Jos Charles

                                            All that turns                                            is a wheel The skyis ashen & a wheel that is turning as we crossa bridge of stone                                             It is not yet noon in the port                                            where I live Like any a poem                                            that is after you Paul at Pont Mirabeau                                             We touch a bridge & therefore its stone                                            To touch a stone is forever to touch a bridge In the streetthey are starting fires    It warms even us                                             What was crossed out is not the same                                            as what was never written down                                             Mountains mind even us   Looked at last at the branch that                                            plaits your face Symptom                                            like we cling gardener to each Love referentless From the roof ofthe apartment branches break their pits seedless                                             within it men in                                            trees sing   In the aenigmaof a shadow of a window left openfor windto leave     In the thought that cannot account for form & having spent thoughtwe encounter form only      In the distance between the hole ofa stone & a dove within it Of all we have imagined & we haveimagined such distances       What is known & not known You touchthe stone it could be any stone I live on   It is fallingash in Santa Ana falling in your year                                                          irrecoverably                                                          in the eveningholding hands our                                                          selves                                                          into the evening                                                                       we wept a                                                                       quiet English                                                          the day contained   (Such silence suddennow in the clearing A tarpchains the lot of our speech                                              Sunday        no women washing at the washing                                                                       stones    The past is only                                                                       the only mutable thing)                                                                        A lone tanker                                                                       in the waves swims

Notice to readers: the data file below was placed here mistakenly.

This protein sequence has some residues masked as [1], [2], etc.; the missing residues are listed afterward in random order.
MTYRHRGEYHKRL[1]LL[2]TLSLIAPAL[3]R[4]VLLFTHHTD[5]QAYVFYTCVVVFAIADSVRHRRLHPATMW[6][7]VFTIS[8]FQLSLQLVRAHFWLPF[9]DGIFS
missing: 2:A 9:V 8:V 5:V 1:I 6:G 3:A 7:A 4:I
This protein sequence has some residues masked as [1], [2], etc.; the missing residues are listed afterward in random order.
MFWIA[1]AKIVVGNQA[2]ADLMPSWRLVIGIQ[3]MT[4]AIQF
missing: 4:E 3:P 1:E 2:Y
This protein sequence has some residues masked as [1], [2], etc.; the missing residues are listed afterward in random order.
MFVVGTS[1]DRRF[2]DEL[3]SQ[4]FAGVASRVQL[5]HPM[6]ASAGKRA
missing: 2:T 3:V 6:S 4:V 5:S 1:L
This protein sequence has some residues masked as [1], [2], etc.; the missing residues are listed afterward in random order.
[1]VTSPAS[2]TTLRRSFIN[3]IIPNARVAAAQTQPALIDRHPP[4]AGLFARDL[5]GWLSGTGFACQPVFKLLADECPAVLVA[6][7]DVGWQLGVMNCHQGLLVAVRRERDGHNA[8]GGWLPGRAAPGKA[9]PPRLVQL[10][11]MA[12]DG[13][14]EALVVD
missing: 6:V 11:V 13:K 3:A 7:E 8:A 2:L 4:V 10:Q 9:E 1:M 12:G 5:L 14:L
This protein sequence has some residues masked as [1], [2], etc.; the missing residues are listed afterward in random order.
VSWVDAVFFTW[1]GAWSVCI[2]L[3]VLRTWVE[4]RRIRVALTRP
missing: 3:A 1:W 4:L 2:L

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Sergio de la Torre

Jos Charles is author of the forthcoming collection a Year & other poems (Milkweed Editions, March 15, 2022), feeld, a Pulitzer-finalist and winner of the 2017 National Poetry Series selected by Fady Joudah (Milkweed Editions, 2018), and Safe Space (Ahsahta Press, 2016). She currently teaches as a part of Randolph College’s low-residency MFA program. Charles has an MFA from the University of Arizona and is currently a PhD student at UC Irvine. She resides in Long Beach, CA.

Cover of A Year & Other Poems

Minneapolis, Minnesota

Jos Charles’s poems communicate with one another as neurons do: sharp, charged, in language that predates language. “A scandal / three cartons red / in a hedge / in / each the thousand eye research of flies.” With acute lyricism, she documents how a person endures seemingly relentless devastation—California wildfires, despotic legislation, housing insecurity—amid illusions of safety. “I wanted to believe,” Charles declares, “a corner a print leaned to / a corner can save / a people.” Still the house falls apart. Death visits and lingers. Belief proves, again and again, that belief alone is not enough.

Yet miraculously, one might still manage to seek—propelled by love, or hope, or sometimes only momentum—something better. There is a place where there are no futile longings, no persistent institutional threats to one’s life. Poems might take us there; tenderness, too, as long as we can manage to keep moving. “A current / gives as much as it has,” writes Charles—despite fire, despite loss.

Harrowing and gorgeous, a Year & other poems is an astonishing new collection from a poet of “unusual beauty and lyricism” (New Yorker).

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